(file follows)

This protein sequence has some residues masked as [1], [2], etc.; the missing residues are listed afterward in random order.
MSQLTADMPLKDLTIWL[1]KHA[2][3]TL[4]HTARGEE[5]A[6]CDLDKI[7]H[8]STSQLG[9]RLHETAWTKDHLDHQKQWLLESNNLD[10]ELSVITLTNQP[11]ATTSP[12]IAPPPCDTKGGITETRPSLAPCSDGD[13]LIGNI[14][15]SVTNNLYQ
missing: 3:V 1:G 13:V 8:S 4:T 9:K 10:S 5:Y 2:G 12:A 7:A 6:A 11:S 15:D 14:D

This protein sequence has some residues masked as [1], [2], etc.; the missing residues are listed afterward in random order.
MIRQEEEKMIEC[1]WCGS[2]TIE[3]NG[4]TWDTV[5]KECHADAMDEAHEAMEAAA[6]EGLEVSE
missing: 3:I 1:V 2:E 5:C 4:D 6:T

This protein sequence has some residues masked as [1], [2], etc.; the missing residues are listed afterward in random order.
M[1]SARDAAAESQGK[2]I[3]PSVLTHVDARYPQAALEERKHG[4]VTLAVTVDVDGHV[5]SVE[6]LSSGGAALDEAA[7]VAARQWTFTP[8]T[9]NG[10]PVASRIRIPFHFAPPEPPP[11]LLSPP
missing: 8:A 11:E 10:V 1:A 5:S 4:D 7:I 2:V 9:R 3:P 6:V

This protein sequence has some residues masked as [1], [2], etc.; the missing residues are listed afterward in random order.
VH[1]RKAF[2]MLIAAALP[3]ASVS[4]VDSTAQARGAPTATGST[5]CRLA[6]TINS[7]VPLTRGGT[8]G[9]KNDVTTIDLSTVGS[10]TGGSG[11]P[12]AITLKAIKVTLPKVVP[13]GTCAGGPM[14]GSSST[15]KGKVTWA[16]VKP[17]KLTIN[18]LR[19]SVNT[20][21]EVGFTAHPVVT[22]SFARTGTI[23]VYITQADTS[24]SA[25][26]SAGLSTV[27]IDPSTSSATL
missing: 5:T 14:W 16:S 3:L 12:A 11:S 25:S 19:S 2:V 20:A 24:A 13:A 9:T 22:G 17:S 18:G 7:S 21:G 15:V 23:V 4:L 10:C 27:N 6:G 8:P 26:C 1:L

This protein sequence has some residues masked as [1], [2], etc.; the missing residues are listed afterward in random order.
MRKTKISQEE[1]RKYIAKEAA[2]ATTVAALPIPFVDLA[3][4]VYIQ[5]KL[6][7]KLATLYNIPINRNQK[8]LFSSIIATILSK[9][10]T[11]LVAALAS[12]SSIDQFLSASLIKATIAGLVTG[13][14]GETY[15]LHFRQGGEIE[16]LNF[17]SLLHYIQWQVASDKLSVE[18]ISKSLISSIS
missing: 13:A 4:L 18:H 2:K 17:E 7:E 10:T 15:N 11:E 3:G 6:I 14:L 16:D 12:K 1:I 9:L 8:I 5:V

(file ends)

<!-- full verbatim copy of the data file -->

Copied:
This protein sequence has some residues masked as [1], [2], etc.; the missing residues are listed afterward in random order.
MSQLTADMPLKDLTIWL[1]KHA[2][3]TL[4]HTARGEE[5]A[6]CDLDKI[7]H[8]STSQLG[9]RLHETAWTKDHLDHQKQWLLESNNLD[10]ELSVITLTNQP[11]ATTSP[12]IAPPPCDTKGGITETRPSLAPCSDGD[13]LIGNI[14][15]SVTNNLYQ
missing: 3:V 1:G 13:V 8:S 4:T 9:K 10:S 5:Y 2:G 12:A 7:A 6:A 11:S 15:D 14:D

This protein sequence has some residues masked as [1], [2], etc.; the missing residues are listed afterward in random order.
MIRQEEEKMIEC[1]WCGS[2]TIE[3]NG[4]TWDTV[5]KECHADAMDEAHEAMEAAA[6]EGLEVSE
missing: 3:I 1:V 2:E 5:C 4:D 6:T

This protein sequence has some residues masked as [1], [2], etc.; the missing residues are listed afterward in random order.
M[1]SARDAAAESQGK[2]I[3]PSVLTHVDARYPQAALEERKHG[4]VTLAVTVDVDGHV[5]SVE[6]LSSGGAALDEAA[7]VAARQWTFTP[8]T[9]NG[10]PVASRIRIPFHFAPPEPPP[11]LLSPP
missing: 8:A 11:E 10:V 1:A 5:S 4:D 7:I 2:V 9:R 3:P 6:V

This protein sequence has some residues masked as [1], [2], etc.; the missing residues are listed afterward in random order.
VH[1]RKAF[2]MLIAAALP[3]ASVS[4]VDSTAQARGAPTATGST[5]CRLA[6]TINS[7]VPLTRGGT[8]G[9]KNDVTTIDLSTVGS[10]TGGSG[11]P[12]AITLKAIKVTLPKVVP[13]GTCAGGPM[14]GSSST[15]KGKVTWA[16]VKP[17]KLTIN[18]LR[19]SVNT[20][21]EVGFTAHPVVT[22]SFARTGTI[23]VYITQADTS[24]SA[25][26]SAGLSTV[27]IDPSTSSATL
missing: 5:T 14:W 16:S 3:L 12:A 11:S 25:S 19:S 2:V 20:A 24:A 13:A 9:T 22:G 17:S 18:G 7:S 21:G 15:V 23:V 4:L 10:C 27:N 6:G 8:P 26:C 1:L

This protein sequence has some residues masked as [1], [2], etc.; the missing residues are listed afterward in random order.
MRKTKISQEE[1]RKYIAKEAA[2]ATTVAALPIPFVDLA[3][4]VYIQ[5]KL[6][7]KLATLYNIPINRNQK[8]LFSSIIATILSK[9][10]T[11]LVAALAS[12]SSIDQFLSASLIKATIAGLVTG[13][14]GETY[15]LHFRQGGEIE[16]LNF[17]SLLHYIQWQVASDKLSVE[18]ISKSLISSIS
missing: 13:A 4:L 18:H 2:K 17:E 7:E 10:T 15:N 11:E 3:G 6:I 14:L 16:D 12:K 1:I 9:L 8:I 5:V